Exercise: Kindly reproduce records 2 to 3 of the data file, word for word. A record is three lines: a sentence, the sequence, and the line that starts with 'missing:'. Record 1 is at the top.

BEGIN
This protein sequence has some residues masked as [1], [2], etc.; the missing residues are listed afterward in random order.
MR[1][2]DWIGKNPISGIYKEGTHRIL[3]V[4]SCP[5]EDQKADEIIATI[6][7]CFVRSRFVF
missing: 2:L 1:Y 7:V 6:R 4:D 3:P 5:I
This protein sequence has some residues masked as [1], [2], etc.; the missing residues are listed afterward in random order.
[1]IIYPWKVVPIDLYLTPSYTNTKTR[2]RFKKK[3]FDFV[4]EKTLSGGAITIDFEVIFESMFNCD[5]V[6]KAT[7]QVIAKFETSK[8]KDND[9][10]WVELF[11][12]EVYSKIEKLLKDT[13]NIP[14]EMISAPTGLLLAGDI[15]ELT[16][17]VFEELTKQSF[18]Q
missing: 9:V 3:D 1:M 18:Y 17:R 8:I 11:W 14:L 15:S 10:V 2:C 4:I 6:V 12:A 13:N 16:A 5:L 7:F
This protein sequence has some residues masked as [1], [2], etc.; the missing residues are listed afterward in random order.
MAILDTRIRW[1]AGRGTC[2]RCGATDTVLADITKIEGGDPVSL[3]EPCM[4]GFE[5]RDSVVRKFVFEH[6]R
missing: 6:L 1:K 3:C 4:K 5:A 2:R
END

This protein sequence has some residues masked as [1], [2], etc.; the missing residues are listed afterward in random order.
[1]IIYPWKVVPIDLYLTPSYTNTKTR[2]RFKKK[3]FDFV[4]EKTLSGGAITIDFEVIFESMFNCD[5]V[6]KAT[7]QVIAKFETSK[8]KDND[9][10]WVELF[11][12]EVYSKIEKLLKDT[13]NIP[14]EMISAPTGLLLAGDI[15]ELT[16][17]VFEELTKQSF[18]Q
missing: 9:V 3:D 1:M 18:Y 17:R 8:I 11:W 14:L 15:S 10:V 2:C 4:I 6:V 12:A 13:N 16:A 5:L 7:F
This protein sequence has some residues masked as [1], [2], etc.; the missing residues are listed afterward in random order.
MAILDTRIRW[1]AGRGTC[2]RCGATDTVLADITKIEGGDPVSL[3]EPCM[4]GFE[5]RDSVVRKFVFEH[6]R
missing: 6:L 1:K 3:C 4:K 5:A 2:R